Divine Appointments

Reflections from Renewal

Posted by on May 1, 2014 in Children, Divine Appointments, God Speaks, Humility, Words | 16 comments

with Wess Stafford 4

 

Last weekend will go down in my personal history book with a dog-eared marker and more memories than 72hrs should be allowed to carry.

I attended and participated in a conference with hundreds of early educators who love and serve children.

Worship leader Peter Neumann watered our parched souls. Inspirational speakers reignited our passion to press forward in doing what we know we’re called to do – serve our littlest with grace and humility. And nothing drove that truth home for me better than our keynote speaker Dr Wess Stafford, from Compassion International.

Wess Stafford understands service. He also understands humility and the upside-down economy of the Kingdom of God.

Children matter to Wess Stafford and people who invest in the lives to children do too.

I was mesmerized by his keynote address Sat morning – but it was observing his life behind the scenes that drove stakes of influence deep into my soul. I watched Dr Stafford attentively listen to each person who approached him. One by one they came up to him to share their personal stories.

His eyes sparkled and narrowed as he listened and tenderly conveyed to them, “I’m honored to be in your presence”.

When a camera surfaced for a photo, he would grab his new friend close like a proud dad – tilt his head into them, and with a gentle smile of familiarity thank them by name for the privilege of the meeting.

He listened. He invested. He expressed value through understanding and authenticity. He became Christ in the moment.

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I had the privilege of speaking at the Fri evening service. I was told Dr Stafford might arrive early enough to attend. Of course I knew he wouldn’t – he’s WAY too important to be bothered. And his commitment began the next day.

The service was held in a dimly lit room which was beautifully decorated with dozens of candles. The sea of faces blurred into the overpowering soft glow of candlelight.

Minutes after we started it became apparent there would be no eye contact with the audience which actually aligned nicely with the direction I felt God wanted the service to go. It was also a good solution for my concern about the possibility of speaking in front of a big name celebrity.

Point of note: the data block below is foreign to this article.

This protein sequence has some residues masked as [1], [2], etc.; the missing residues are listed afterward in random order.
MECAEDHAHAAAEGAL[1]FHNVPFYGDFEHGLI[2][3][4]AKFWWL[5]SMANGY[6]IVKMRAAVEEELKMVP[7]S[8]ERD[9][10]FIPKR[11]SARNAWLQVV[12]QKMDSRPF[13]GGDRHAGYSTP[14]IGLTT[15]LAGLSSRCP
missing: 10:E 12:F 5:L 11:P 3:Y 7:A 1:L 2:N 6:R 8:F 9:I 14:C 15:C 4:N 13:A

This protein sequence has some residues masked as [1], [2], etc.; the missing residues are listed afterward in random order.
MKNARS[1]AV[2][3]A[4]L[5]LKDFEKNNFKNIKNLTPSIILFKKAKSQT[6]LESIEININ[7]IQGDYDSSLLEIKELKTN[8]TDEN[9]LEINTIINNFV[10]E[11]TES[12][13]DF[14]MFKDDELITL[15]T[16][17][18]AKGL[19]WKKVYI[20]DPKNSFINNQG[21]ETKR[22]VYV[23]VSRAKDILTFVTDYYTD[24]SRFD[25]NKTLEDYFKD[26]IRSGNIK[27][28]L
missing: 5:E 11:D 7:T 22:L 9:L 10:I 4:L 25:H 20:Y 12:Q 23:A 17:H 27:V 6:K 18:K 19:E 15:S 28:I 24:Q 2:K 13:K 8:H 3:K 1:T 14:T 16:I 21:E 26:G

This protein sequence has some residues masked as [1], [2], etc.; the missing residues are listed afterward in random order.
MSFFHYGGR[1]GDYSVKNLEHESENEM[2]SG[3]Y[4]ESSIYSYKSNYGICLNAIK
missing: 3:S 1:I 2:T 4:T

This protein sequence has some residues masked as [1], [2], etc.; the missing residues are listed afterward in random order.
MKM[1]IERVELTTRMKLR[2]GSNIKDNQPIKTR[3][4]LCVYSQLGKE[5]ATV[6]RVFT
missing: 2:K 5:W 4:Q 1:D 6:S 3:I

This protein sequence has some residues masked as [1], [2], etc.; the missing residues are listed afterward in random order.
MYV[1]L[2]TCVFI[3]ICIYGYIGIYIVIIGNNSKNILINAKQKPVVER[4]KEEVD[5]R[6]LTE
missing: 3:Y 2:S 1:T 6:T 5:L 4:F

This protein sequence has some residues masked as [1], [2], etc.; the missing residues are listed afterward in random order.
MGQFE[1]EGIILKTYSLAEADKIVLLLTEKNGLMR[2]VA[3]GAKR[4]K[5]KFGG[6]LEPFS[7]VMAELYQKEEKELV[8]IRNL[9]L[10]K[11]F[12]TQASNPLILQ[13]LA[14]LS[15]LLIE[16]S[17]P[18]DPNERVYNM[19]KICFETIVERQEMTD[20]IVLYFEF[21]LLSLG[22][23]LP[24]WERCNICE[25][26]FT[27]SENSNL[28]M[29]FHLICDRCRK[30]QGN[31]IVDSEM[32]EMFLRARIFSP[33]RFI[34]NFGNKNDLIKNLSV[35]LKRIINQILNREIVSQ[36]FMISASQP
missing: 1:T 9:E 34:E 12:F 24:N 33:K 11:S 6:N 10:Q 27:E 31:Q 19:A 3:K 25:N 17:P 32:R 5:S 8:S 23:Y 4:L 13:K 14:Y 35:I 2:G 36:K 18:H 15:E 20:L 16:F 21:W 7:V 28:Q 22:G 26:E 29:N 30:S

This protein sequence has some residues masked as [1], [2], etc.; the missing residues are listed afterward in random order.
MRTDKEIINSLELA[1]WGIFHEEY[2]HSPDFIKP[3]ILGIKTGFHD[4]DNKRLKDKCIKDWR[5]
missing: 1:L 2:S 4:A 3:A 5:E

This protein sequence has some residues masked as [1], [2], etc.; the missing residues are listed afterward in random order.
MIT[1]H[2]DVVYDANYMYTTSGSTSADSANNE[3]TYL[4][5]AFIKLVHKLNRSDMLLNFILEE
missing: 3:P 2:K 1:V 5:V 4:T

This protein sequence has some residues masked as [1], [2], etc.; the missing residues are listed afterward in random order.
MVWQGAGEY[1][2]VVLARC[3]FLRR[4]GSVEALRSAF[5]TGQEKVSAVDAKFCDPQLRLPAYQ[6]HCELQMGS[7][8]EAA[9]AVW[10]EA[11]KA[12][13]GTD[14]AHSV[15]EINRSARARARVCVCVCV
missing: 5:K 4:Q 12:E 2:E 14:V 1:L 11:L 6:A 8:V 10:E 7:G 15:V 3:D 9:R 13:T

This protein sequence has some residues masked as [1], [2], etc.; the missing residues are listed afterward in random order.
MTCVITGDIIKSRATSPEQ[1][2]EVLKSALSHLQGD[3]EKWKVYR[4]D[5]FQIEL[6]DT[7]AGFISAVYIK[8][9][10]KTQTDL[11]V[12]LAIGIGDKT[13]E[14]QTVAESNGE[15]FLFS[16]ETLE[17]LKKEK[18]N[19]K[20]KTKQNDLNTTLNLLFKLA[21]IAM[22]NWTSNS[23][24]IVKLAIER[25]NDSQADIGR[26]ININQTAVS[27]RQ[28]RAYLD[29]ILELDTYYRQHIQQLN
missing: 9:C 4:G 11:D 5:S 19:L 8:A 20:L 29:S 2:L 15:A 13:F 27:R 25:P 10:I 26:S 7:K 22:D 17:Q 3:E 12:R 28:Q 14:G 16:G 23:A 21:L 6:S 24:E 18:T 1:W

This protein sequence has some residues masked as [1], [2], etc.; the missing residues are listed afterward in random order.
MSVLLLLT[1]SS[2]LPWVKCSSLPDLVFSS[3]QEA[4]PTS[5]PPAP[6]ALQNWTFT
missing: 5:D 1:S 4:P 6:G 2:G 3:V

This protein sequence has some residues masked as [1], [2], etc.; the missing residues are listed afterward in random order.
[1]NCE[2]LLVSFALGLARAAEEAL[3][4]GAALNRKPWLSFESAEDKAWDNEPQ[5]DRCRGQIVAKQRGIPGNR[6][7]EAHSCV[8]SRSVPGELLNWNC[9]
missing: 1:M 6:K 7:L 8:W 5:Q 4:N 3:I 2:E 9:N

God met each of us in the candlelit room – he listened. He valued and affirmed us.

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The next day Wess Stafford came up to thank me for the previous evening service. I couldn’t believe it. He came and we both survived.

As I looked into his eyes, I understood. Yes, he’s a brilliant leader, advocate, author, and is known around the world – but he truly gets who he is. He’s just another one of God’s equally valued children – we all are. When he says children matter, he means it. I mattered. I will never forget the minutes he gave me and how it affected me.

I plan to reread my copies of Too Small to Ignore and Just a Minute.

After all, someone from my playground wrote them – and he’s my new hero and friend!!

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What I learned:

  • It only takes a minute to make a lasting deposit in someone’s heart
  • God’s presence dispels our false ideas of what makes us grand
  • Affirmation without humility only affirms the person giving it
  • And – God loves us, truly loves us – because we are his

 

Linking up with #TellHisStory today.

 

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Summoned to Retreat

Posted by on Jan 18, 2014 in Divine Appointments, Wonder | 17 comments

Amy with address

 

For some people, the thought of attending a church retreat is out of the question. Many women think they’re downright scary. Past experiences might dredge up memories of too many tears spilled and excessive vulnerability. Men’s retreats would probably have different variables but often end with the same result – “Glad I went, but probably won’t go again next year”.

I remember the first women’s retreat I attended. I think I knew ten women out of the three hundred there. The program was well planned and perfectly thematic. Even though the theme was meant to teach me life isn’t perfect, everything I saw suggested otherwise – from the welcome note on my bed to the extravagant centerpieces. The women leading the event were also pretty perfect – at least they seemed so to me. Even their stories, which were tactically peppered with confessions of personal imperfections, left me feeling “less than” and envious. It seemed the only participants who really benefited from the event were the party planners themselves.

In fairness, I’ve also attended some very deep and meaningful retreats which were well planned and thematic. But, whether they are polished, planned or spontaneous – I believe spiritual retreats are necessary for the health of the human soul.

Retreat is a separation from and a leaning into. It’s a summons of sorts, a drawing to a place where we can meet with God.

Feelings of restlessness, dissatisfaction, agitation – even overeating or cynicism can be indicators for me that it’s time to remove myself from my path of ordinary and visit his extraordinary – time for retreat.

I realize not everyone has the luxury of planning lengthy getaways or even taking a weekend off for that matter – but everyone can benefit from seeking out a personal place for spiritual refreshment.